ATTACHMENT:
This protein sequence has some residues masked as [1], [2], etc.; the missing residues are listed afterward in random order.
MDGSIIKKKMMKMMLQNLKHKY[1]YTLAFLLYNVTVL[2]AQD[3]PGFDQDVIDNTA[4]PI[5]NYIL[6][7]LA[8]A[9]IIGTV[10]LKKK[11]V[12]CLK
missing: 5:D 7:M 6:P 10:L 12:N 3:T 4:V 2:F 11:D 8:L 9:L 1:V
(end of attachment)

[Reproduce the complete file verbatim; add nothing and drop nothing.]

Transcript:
This protein sequence has some residues masked as [1], [2], etc.; the missing residues are listed afterward in random order.
MDGSIIKKKMMKMMLQNLKHKY[1]YTLAFLLYNVTVL[2]AQD[3]PGFDQDVIDNTA[4]PI[5]NYIL[6][7]LA[8]A[9]IIGTV[10]LKKK[11]V[12]CLK
missing: 5:D 7:M 6:P 10:L 12:N 3:T 4:V 2:F 11:D 8:L 9:L 1:V